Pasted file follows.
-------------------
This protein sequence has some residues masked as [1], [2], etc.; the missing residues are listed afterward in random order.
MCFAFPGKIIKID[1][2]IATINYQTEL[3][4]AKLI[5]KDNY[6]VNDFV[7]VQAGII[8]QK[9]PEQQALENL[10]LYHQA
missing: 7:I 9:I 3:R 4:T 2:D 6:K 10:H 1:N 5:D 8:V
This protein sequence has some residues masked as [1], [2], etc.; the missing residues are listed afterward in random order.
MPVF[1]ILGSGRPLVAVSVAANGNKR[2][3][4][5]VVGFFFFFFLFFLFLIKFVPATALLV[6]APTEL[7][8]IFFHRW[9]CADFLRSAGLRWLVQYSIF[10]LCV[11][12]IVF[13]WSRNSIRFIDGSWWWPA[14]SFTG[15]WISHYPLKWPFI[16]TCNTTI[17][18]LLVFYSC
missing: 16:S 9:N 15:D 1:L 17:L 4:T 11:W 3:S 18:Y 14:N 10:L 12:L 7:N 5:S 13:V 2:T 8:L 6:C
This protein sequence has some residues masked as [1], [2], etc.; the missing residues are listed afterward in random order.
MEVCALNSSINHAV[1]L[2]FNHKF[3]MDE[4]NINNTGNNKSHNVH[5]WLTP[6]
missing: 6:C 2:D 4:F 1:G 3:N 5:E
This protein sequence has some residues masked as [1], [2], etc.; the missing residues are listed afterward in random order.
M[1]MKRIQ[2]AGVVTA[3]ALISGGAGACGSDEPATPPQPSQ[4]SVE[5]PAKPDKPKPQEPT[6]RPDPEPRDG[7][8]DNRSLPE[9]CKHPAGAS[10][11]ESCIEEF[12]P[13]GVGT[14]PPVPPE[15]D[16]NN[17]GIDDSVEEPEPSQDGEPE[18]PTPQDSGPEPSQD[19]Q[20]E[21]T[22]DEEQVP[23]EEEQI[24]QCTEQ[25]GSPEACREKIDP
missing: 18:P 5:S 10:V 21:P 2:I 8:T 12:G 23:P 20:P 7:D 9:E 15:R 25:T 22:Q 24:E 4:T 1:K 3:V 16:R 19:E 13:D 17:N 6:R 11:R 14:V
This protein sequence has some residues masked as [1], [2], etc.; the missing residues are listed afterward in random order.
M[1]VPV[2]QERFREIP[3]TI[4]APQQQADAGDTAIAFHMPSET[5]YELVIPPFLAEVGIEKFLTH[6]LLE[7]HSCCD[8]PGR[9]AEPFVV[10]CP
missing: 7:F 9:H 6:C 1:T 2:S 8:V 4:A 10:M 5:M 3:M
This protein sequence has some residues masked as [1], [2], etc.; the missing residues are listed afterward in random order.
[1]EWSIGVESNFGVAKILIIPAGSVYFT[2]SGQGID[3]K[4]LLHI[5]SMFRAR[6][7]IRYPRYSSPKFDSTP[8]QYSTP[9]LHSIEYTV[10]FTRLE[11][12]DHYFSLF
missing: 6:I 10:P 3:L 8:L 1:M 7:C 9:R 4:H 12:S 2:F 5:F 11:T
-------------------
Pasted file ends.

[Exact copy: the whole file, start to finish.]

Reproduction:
This protein sequence has some residues masked as [1], [2], etc.; the missing residues are listed afterward in random order.
MCFAFPGKIIKID[1][2]IATINYQTEL[3][4]AKLI[5]KDNY[6]VNDFV[7]VQAGII[8]QK[9]PEQQALENL[10]LYHQA
missing: 7:I 9:I 3:R 4:T 2:D 6:K 10:H 1:N 5:D 8:V
This protein sequence has some residues masked as [1], [2], etc.; the missing residues are listed afterward in random order.
MPVF[1]ILGSGRPLVAVSVAANGNKR[2][3][4][5]VVGFFFFFFLFFLFLIKFVPATALLV[6]APTEL[7][8]IFFHRW[9]CADFLRSAGLRWLVQYSIF[10]LCV[11][12]IVF[13]WSRNSIRFIDGSWWWPA[14]SFTG[15]WISHYPLKWPFI[16]TCNTTI[17][18]LLVFYSC
missing: 16:S 9:N 15:D 1:L 17:L 4:T 11:W 3:S 18:Y 14:N 10:L 12:L 7:N 5:S 13:V 2:T 8:L 6:C
This protein sequence has some residues masked as [1], [2], etc.; the missing residues are listed afterward in random order.
MEVCALNSSINHAV[1]L[2]FNHKF[3]MDE[4]NINNTGNNKSHNVH[5]WLTP[6]
missing: 6:C 2:D 4:F 1:G 3:N 5:E
This protein sequence has some residues masked as [1], [2], etc.; the missing residues are listed afterward in random order.
M[1]MKRIQ[2]AGVVTA[3]ALISGGAGACGSDEPATPPQPSQ[4]SVE[5]PAKPDKPKPQEPT[6]RPDPEPRDG[7][8]DNRSLPE[9]CKHPAGAS[10][11]ESCIEEF[12]P[13]GVGT[14]PPVPPE[15]D[16]NN[17]GIDDSVEEPEPSQDGEPE[18]PTPQDSGPEPSQD[19]Q[20]E[21]T[22]DEEQVP[23]EEEQI[24]QCTEQ[25]GSPEACREKIDP
missing: 18:P 5:S 10:V 21:P 2:I 8:T 12:G 23:P 20:P 7:D 9:E 15:R 25:T 22:Q 24:E 4:T 1:K 3:V 16:R 19:E 13:D 17:N 6:R 11:R 14:V
This protein sequence has some residues masked as [1], [2], etc.; the missing residues are listed afterward in random order.
M[1]VPV[2]QERFREIP[3]TI[4]APQQQADAGDTAIAFHMPSET[5]YELVIPPFLAEVGIEKFLTH[6]LLE[7]HSCCD[8]PGR[9]AEPFVV[10]CP
missing: 7:F 9:H 6:C 1:T 2:S 8:V 4:A 10:M 5:M 3:M
This protein sequence has some residues masked as [1], [2], etc.; the missing residues are listed afterward in random order.
[1]EWSIGVESNFGVAKILIIPAGSVYFT[2]SGQGID[3]K[4]LLHI[5]SMFRAR[6][7]IRYPRYSSPKFDSTP[8]QYSTP[9]LHSIEYTV[10]FTRLE[11][12]DHYFSLF
missing: 6:I 10:P 3:L 8:L 1:M 7:C 9:R 4:H 12:S 2:F 5:F 11:T